We hereby propose a novel approach to the identification of ischemic stroke (IS) susceptibility genes that involves converging data from several unbiased genetic and genomic tools. We tested the association between IS and genes differentially expressed between cases and controls, then determined which data mapped to previously reported linkage peaks and were nominally associated with stroke in published genome-wide association studies. We first performed gene expression profiling in peripheral blood mononuclear cells of 20 IS cases and 20 controls. Sixteen differentially expressed genes mapped to reported whole-genome linkage peaks, including the TTC7B gene, which has been associated with major cardiovascular disease. At the TTC7B locus, 46 tagging polymorphisms were tested for association in 565 Portuguese IS cases and 520 controls. Markers nominally associated in at least one test and defining associated haplotypes were then examined in 570 IS Spanish cases and 390 controls. Several polymorphisms and haplotypes in the intron 5-intron 6 region of TTC7B were also associated with IS risk in the Spanish and combined data sets. Multiple independent lines of evidence therefore support the role of TTC7B in stroke susceptibility, but further work is warranted to identify the exact risk variant and its pathogenic potential. - This paper studies the sparsistency and rates of convergence for estimating sparse covariance and precision matrices based on penalized likelihood with nonconvex penalty functions. Here, sparsistency refers to the property that all parameters that are zero are actually estimated as zero with probability tending to one. Depending on the case of applications, sparsity priori may occur on the covariance matrix, its inverse or its Cholesky decomposition. We study these three sparsity exploration problems under a unified framework with a general penalty function. We show that the rates of convergence for these problems under the Frobenius norm are of order (s(n) log p(n)/n)(1/2), where s(n) is the number of nonzero elements, p(n) is the size of the covariance matrix and n is the sample size. This explicitly spells out the contribution of high-dimensionality is merely of a logarithmic factor. The conditions on the rate with which the tuning parameter λ(n) goes to 0 have been made explicit and compared under different penalties. As a result, for the L(1)-penalty, to guarantee the sparsistency and optimal rate of convergence, the number of nonzero elements should be small: sn'=O(pn) at most, among O(pn2) parameters, for estimating sparse covariance or correlation matrix, sparse precision or inverse correlation matrix or sparse Cholesky factor, where sn' is the number of the nonzero elements on the off-diagonal entries. On the other hand, using the SCAD or hard-thresholding penalty functions, there is no such a restriction.
- Article
- Feb 2011
- J AM STAT ASSOC

In this paper we consider estimation of sparse covariance matrices and propose a thresholding procedure which is adaptive to the variability of individual entries. The estimators are fully data driven and enjoy excellent performance both theoretically and numerically. It is shown that the estimators adaptively achieve the optimal rate of convergence over a large class of sparse covariance matrices under the spectral norm. In contrast, the commonly used universal thresholding estimators are shown to be sub-optimal over the same parameter spaces. Support recovery is also discussed. The adaptive thresholding estimators are easy to implement. Numerical performance of the estimators is studied using both simulated and real data. Simulation results show that the adaptive thresholding estimators uniformly outperform the universal thresholding estimators. The method is also illustrated in an analysis on a dataset from a small round blue-cell tumors microarray experiment. A supplement to this paper which contains additional technical proofs is available online. - Covariance matrix plays a central role in multivariate statistical analysis. Significant advances have been made recently on developing both theory and methodology for estimating large covariance matrices. However, a minimax theory has yet been developed. In this paper we establish the optimal rates of convergence for estimating the covariance matrix under both the operator norm and Frobenius norm. It is shown that optimal procedures under the two norms are different and consequently matrix estimation under the operator norm is fundamentally different from vector estimation. The minimax upper bound is obtained by constructing a special class of tapering estimators and by studying their risk properties. A key step in obtaining the optimal rate of convergence is the derivation of the minimax lower bound. The technical analysis requires new ideas that are quite different from those used in the more conventional function/sequence estimation problems. Comment: Published in at http://dx.doi.org/10.1214/09-AOS752 the Annals of Statistics (http://www.imstat.org/aos/) by the Institute of Mathematical Statistics (http://www.imstat.org)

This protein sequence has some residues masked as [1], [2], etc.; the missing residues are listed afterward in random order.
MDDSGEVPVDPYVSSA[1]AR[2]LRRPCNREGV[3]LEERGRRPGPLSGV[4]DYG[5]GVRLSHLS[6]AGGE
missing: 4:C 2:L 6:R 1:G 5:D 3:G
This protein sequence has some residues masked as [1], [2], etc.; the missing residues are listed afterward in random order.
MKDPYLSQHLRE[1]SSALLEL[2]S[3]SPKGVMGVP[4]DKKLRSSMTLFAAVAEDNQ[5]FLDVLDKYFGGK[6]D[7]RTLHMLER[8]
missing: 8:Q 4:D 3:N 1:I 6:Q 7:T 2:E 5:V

- We consider the estimation of integrated covariance matrices of high dimensional diffusion processes by using high frequency data. We start by studying the most commonly used estimator, the realized covariance matrix (RCV). We show that in the high dimensional case when the dimension p and the observation frequency n grow in the same rate, the limiting empirical spectral distribution of RCV depends on the covolatility processes not only through the underlying integrated covariance matrix Sigma, but also on how the covolatility processes vary in time. In particular, for two high dimensional diffusion processes with the same integrated covariance matrix, the empirical spectral distributions of their RCVs can be very different. Hence in terms of making inference about the spectrum of the integrated covariance matrix, the RCV is in general \emph{not} a good proxy to rely on in the high dimensional case. We then propose an alternative estimator, the time-variation adjusted realized covariance matrix (TVARCV), for a class of diffusion processes. We show that the limiting empirical spectral distribution of our proposed estimator TVARCV does depend solely on that of Sigma through a Marcenko-Pastur equation, and hence the TVARCV can be used to recover the empirical spectral distribution of Sigma by inverting the Marcenko-Pastur equation, which can then be applied to further applications such as portfolio allocation, risk management, etc..